The Palm Beach Post from West Palm Beach, Florida on November 21, 1968 · Page 31
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The Palm Beach Post from West Palm Beach, Florida · Page 31

West Palm Beach, Florida
Issue Date:
Thursday, November 21, 1968
Page 31
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Page 31 article text (OCR)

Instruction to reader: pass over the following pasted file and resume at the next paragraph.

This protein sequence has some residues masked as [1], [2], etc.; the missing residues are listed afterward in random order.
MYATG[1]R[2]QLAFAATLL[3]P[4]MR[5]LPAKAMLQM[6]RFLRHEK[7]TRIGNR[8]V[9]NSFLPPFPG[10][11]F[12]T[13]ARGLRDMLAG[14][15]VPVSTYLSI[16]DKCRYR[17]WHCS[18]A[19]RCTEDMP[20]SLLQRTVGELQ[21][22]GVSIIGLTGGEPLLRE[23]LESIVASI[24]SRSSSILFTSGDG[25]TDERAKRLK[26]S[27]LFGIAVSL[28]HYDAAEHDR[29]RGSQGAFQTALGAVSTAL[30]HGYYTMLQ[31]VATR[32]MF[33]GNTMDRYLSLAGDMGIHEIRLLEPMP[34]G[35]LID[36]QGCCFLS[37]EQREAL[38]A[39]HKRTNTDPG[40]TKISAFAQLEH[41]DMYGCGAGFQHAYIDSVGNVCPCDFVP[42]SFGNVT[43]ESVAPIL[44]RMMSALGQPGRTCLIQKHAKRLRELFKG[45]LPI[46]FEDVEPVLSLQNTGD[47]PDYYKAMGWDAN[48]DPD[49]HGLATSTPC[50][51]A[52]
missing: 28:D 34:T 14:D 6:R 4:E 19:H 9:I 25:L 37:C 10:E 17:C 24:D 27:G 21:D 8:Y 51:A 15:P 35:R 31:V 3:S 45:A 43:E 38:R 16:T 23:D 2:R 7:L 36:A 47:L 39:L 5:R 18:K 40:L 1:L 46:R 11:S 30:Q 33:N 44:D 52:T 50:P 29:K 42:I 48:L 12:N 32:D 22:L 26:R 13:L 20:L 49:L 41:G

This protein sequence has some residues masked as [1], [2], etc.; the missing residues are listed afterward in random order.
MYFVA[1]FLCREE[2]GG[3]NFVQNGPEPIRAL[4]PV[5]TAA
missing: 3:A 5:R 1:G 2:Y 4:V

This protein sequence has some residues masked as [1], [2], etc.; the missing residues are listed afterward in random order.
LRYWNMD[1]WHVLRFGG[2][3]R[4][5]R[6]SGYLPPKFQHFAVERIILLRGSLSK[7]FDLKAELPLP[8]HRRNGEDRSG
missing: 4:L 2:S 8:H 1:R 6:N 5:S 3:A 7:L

32-Palm Beach Post, Thursday, Nov. 21, 1968 Two Or More Precincts Planned In Delray Beach 26 States, Including Florida Sued To Force Surplus Food Use Jurney received 761. Also qualifying for spots on the ballot for the Dec. 3 election for two seats coming vacant on the council were James Mc-Guire, with 453 votes, and Jack Pitts, with 452. Eliminated from the Dec. 3 race were Daniel Neff. Robert Richwagen. Richard Ward and Charles Wick. Votes received Tuesday were 336 for Neff. 106 for Richwagen. 357 for Ward and 106 for Wick. coastal Waterway would be in one "East" precinct. The other two precincts might be divided by some east-west line into "Northwest" and "Southwest" areas. The council confirmed that Tuesday totals were correct. Of the 5,190 voters registered in the city, only 1,771 went to the polls Tuesday. There were 12 absentee ballots. Top man in the vote was James H. Scheifley with 842. Boynton Beach Canvass Confirms Primary Count He also said this will be the most massive single legal campaign ever brought in America. According to center attorney Gabe Kaimowitz. additional class suits will be filed later to correct alleged shortcomings in the USDA's free lunch program, and also to force the USDA to give free food stamps to persons unable to pay even the lowest amount. The center also is pressing the U.S. Department of Health. Education and Welfare to enact new regulations for welfare programs which would guarantee the right of a person to a hearing before a cut-off in welfare payments; access by a person to his case records, and assurance that no mother will be forced to go to work unless adequate child care facilities are available. Kaimowitz said that Wednesday's HEW decision to eliminate detailed investigations of welfare recipients, and take their word for Drug Abuse Program Set Tonight DELRAY BEACH - Indications were reported "excellent" Wednesday for a heavy turnout of parents for tonight's 8 o'clock "Project Alert" program on drug abuse. To be held in the Seacrest High School gymnasium, the program is designed to call attention of parents and other adults to the increase in misuse of drugs in Palm Beach County. "Project Alert" tonight is sponsored jointly by the Palm Beach County Medical Assn.. Seacrest High School, the Del-ray Beach Junior High Parent-Teachers Assn. and the Plumosa Elementary School P.T.A. Speakers tonight are scheduled to be Dr. Frank Kucera. Delray Beach surgeon: Palm Beach County Sheriff William Heidtman and William Plum Jr.. administrator. The speakers will identify drugs currently being abused by youngsters, describe symptoms of drug abuse and discuss mental and physical damage caused by drugs. Heidtman also is scheduled to detail penalties for persons convicted of drug abuse and for the illegal sale of drugs. Hotels Warned BLANTYRE. Malawi (AP) The chairman of the liquor licensing board. Maj. G. Acton, indicated in a warning to hotels and restaurants that they would lose their licenses if they persist in catering to miniskirted women. President Hastings K. Banda's Congress party ruled last March that women must not expose any thigh in public. By DALE Pl'LLEN Washington Bureau - WASHINGTON - Antipo-verty lawyers have filed suit in 26 states, including Florida, to force counties to utilize either the federal food stamp or food surplus programs to feed poor Americans. Twenty Florida counties have no food program, according to a spokesman for the Columbia University Center on Social Welfare Policy and Law. operating on a grant from the U.S. Office of Economic Opportunity. The Florida class suit was filed Tuesday in Orlando by attorneys Jerome J. Bornstein and William D. Rowland in behalf of Orange County residents Bunn Dixon. Betty Jean Thomas and Bertha Bently and "others similarly situated" in Florida. The joint 26-state effort coordinated by the Columbia center, according to a spokesman, seeks to establish the legal doctrine that "hunger in the United States is illegal." Hearing Set VERO BEACH - Vero Beach city council played to a packed audience that filled the 95 seats and overflowed into the aisles at Tuesday ngiht's meeting. Most of the people had come to hear a heated controversy on the zoning proposal relative to Beachland Boulevard and A1A. The City Parks. Planning and Zoning Commission had approved a variance to the zoning ordinance which would their need, was a center-initiated change. But the center's Tuesday suits are aimed specifically at requiring the USDA to adhere to what the center believes is the intent of laws establishing the food stamp and food surplus programs. That intent. Kaimowitz says, is to "require that every county be given one program or the other." Through the USDA the two separate food programs are offered to the nation's counties. A county cannot benefit from both but may choose either the food stamp or the commodity distribution program, commonly called the food surplus program. There are conflicting views about which program costs a county the most to administer, but generally food stamps tend to cost a county more. No Florida county participates in the food stamp program, making Florida one of only seven states in which there is no participation. Forty-six Florida counties plus a portion of the 47th are listed by the USDA here as participating in the food surplus program. This means that 21 of Florida's 67 counties have no coun-tywide food program, according to the class suit filed Tuesday. However, USDA indicated three of the 21 counties. Okaloosa. Volusia and Hernando, have signed up for food surplus although the program is not now operating in those counties. That leaves Brevard, Charlotte, Citrus, Clay. Collier, Flagler. Indian River. Mana tee. Marion. Martin. Nassau. Hendry. Orange. Osceola. Putnam, St. John's. Sarasota and Seminole without programs. The food stamp program allows a poor family to buy stamps at a price based on size of family and income, which the family can use to buy food in local stores. Lowest income families can get as much as $10 worth of food for $2 in stamps. Food stores redeem the stamps at local banks for the full amount of the food price. The banks are repaid by the USDA. Under the separate commodity distribution program, the USDA makes surplus food available to communities at no cost, although the local community generally must provide storage facilities and pay administrative expenses. The surplus food is distributed to persons based on need. Food surplus has been called by critics such as U.S. Rep. Lenore K. Sullivan. D-Mo., who successfully pushed in August for an increase in the food stamp appropriations, "a dumping of surplus peanut butter and corn meal on poor people, but hardly adequate for hungry Americans." A disadvantage of the food program is that green vegetables seldom are included, and if American agriculture produces no surplus, the program flounders. A disadvantage in the food stamp program is that some destitute families cannot afford even the minimum amount for food stamps. BOYNTON BEACH - An official canvass of the vote in Tuesday's primary election for three city council seats confirmed the balloting. Nominated by Tuesday's 24 per cent voter turnout were Harold Blanchette, Vernon Combs, James Mahoney. Michael Michael, Leonard Ny-lund and Thomas Summers. Their names will appear on the ballot in the Dec. 3 municipal general election. Michael is currently mayor. Nylund and Summers are incumbent council men. tonight On Variance allow Ralph Sexton to build a convenience food market on the northwest cornerof Beachland Boulevard and A1A. At the Nov. 7 meeting of the Zoning Board there had been such a loud outcry against the proposed market that most of the objectors sat in city council meeting to see what action the council would take and to again voice their protests over the Zoning Board's decision. The council ordered a public hearing Dec. 18. "mam. wii Minn, f ii DELRAY BEACH - The city is to be divided into two or three precincts before the 1969 municipal elections. This decision was reached by the city council in an 11 a.m. Wednesday special meeting to confirm the results of Tuesday's primary election. Councilman James H. Jur-ney, candidate in Tuesday's race, brought the subject by suggesting that "every effort" be made to provide a voting place east of the IntracoaSta' Waterway for the Dec. 3 mii-nicipal general election. After a report by City Clerk Robert Worthing of some of the difficulties blocking such a proposal, Jurney withdrew his suggestion for this year's balloting. But the council directed Worthing to set a plan in motion to establish another precinct, "or maybe a total of three," before the 1969 city elections. Mayor Jack Saunders remarked that the city is "getting entirely too big for only one polling place." All voting in municipal elections is now at the Civic Center, next to the city hall on NW 1st Avenue. As proposed by Worthing, all voters east of the Intra- oTo B M w w m The Ugliest Girl InTown THIS YEAR THE FUNNIEST BE A BOY! A PUT-ON TO SALLY FIELD STARS AS THE fmtmmi Jne Tying slun S GIRL END Sears SAVE Kegularly 159.9)5 Top vote-attracter Tuesday-was Michael with 1.179. Oth-. ers. in order, were Summers with 1,091. Nylund with 794. Blanchette with 689. Mahoney with 668 and Combs with 361. Eliminated from the race were Ronald Ewing. with 350 votes, and Forrest Wallace, with 275 votes. , Only 1.949 voters of the 6.940 registered in the city went to the polls Tuesday. Use P-T Classified ON TELEVISION COULD" ALL PUT-ONSI SUNNY, BUOYANT NOVICE ohel ECCENTRIC, BUT WHAT'S AND TALKING WALLS? .i. it .., i v :m. at , fx 0 ACTION WHO KEEPS CONVENT SAN TANCO UP IN THE AIR. 3 DAYS . . . Bewitched THE NEIGHBORS CONSIDER THEM SO ODD ABOUT FLYING CHAIRS My Favorite Martian ,'tO-inrli hiih ninic illuminated Ituckpuird with I-hour limrr. l our top humors. 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